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Print Title : Snowdon Spring Reflections
Catalogue No, : SN012-PL
Image Size : 840 x 280 mm
Print Size : 1000 x 432 mm
Media : Fotospeed Metallic Gloss 275 gsm
Ink : Epson Ultrachrome Lightfast
Snowdon Spring Reflections
Spring snow on the Snowdon Horseshoe is reflected in the still waters of the Llynnau Mymbyr.
Snowdon was the first peak that I climbed when I first took an interest in mountaineering and photography over 45 years ago, and so to this day I always enjoy returning to Snowdonia, an area I regard with much affection. The view of the peaks of the Snowdon Horseshoe – Y Lliwedd (898m, 2947ft.), Yr Wydda Fawr (1085m, 3560ft.), Crib Goch (922m, 3026ft.) and Crib-y-ddysgl (1066m, 3496ft.) – seen across the waters of the Llynnau Mymbyr from the Royal Bridge at Capel Curig is one of the finest in the British Isles. In my humble opnion it ranks alongside, if not surpasses, some of those more publicised and acclaimed viewpoints of the English Lake District and Scottish Highlands.
Forecasts had repeatedly failed to predict the weather during March, so I was both delighted and relieved to see the mountains were clear and the water was still when I arrived at Capel Curig just before dawn on a morning that marked my third attempt to capture this image of ‘Snowdon Spring Reflections’ within the one week. Each attempt had involved an overnight journey of some 600 miles.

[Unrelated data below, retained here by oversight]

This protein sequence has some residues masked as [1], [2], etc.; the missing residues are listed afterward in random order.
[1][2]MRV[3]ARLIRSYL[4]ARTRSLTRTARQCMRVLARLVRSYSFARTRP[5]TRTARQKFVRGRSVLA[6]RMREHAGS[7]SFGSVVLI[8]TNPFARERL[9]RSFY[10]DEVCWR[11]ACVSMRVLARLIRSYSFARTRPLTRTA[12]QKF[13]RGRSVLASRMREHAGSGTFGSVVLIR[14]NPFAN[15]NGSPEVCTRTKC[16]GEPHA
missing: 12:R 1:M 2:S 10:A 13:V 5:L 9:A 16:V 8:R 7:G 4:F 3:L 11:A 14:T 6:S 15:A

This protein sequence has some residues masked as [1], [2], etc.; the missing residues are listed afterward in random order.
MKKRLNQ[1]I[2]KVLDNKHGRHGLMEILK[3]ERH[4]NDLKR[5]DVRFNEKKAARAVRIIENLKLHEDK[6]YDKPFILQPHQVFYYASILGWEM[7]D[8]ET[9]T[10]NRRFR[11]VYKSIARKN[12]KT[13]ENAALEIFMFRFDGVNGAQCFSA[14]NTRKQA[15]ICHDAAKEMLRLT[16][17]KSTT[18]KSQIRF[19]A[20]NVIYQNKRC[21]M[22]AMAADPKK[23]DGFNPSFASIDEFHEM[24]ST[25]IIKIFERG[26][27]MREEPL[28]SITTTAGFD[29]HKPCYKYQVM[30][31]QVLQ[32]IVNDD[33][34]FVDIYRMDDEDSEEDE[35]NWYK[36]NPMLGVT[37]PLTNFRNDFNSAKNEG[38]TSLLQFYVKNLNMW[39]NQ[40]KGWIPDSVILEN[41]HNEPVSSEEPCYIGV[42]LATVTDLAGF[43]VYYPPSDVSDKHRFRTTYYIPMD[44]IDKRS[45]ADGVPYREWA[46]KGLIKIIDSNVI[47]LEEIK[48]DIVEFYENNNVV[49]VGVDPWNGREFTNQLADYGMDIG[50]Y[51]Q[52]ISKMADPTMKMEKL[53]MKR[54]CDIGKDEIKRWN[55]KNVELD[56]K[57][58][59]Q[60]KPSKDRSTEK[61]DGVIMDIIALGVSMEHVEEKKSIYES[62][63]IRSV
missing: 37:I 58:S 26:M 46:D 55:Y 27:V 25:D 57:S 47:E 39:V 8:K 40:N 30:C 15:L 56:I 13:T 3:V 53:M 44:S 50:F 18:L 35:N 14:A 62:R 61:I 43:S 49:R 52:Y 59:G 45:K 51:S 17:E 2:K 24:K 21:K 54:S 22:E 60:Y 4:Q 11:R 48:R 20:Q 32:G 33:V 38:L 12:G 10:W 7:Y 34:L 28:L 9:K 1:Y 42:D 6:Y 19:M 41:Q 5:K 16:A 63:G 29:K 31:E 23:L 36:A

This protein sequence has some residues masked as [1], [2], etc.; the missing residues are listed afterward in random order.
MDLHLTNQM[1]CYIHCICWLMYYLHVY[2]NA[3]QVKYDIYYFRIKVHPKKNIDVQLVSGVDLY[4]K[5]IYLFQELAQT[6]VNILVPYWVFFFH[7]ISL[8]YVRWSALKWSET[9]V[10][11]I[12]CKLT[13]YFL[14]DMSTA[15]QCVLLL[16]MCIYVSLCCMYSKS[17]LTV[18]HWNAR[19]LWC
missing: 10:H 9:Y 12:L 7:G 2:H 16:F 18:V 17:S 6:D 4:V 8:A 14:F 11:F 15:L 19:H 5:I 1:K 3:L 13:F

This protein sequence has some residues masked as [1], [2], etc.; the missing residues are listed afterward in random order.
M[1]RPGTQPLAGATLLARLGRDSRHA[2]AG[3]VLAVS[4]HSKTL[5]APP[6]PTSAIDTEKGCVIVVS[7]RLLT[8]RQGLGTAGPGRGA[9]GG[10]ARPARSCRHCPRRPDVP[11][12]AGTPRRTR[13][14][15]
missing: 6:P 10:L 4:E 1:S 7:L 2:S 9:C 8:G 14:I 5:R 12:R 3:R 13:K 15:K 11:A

As I set up my tripod I could not restrain my excitement as I gazed upon this perfect view and photographic composition. Here was a balanced arc of mountains with the highest point aligned perfectly along the ‘Golden Section’ of the image, framed on one side by a descending hillside of rock and bracken whilst on the other by aforestted promontories reaching out towards the water’s edge. And it was all set against a foreground of still water that provided a gentle reflection of the entire scene of the mountains covered in a beautiful dusting of spring snow.
I waited patiently for the sun to rise and then started to capture a series of images as the scene developed and the morning light intensified. I covered all the options, from the point at which the sunlight only kissed the summits, through intermediate periods of light and shadow, to the moment when the whole scene was in full sunlight. Unlike on previous occasions when I came here with the Fuji GX617 panoramic film camera, I knew when I turned for home that I had the shot I wanted; it was now just a matter of selecting it from the plethora of material that sat in the camera. I chose this image with both light and shadow, it was the moment when the sun’s rays finally reached the farm buildings and the green pastures in the middle distance yet were still low enough to emphasise the steepness and complexity of the mountains themselves.